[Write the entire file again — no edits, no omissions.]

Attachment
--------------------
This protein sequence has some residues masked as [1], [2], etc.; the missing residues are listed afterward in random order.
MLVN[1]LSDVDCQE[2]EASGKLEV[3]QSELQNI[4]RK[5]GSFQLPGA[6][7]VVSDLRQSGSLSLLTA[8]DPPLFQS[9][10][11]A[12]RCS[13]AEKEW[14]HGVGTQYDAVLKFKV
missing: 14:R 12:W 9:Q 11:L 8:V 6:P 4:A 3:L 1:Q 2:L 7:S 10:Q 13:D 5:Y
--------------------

This protein sequence has some residues masked as [1], [2], etc.; the missing residues are listed afterward in random order.
MLVN[1]LSDVDCQE[2]EASGKLEV[3]QSELQNI[4]RK[5]GSFQLPGA[6][7]VVSDLRQSGSLSLLTA[8]DPPLFQS[9][10][11]A[12]RCS[13]AEKEW[14]HGVGTQYDAVLKFKV
missing: 14:R 12:W 9:Q 11:L 8:V 6:P 4:A 3:L 1:Q 2:L 7:S 10:Q 13:D 5:Y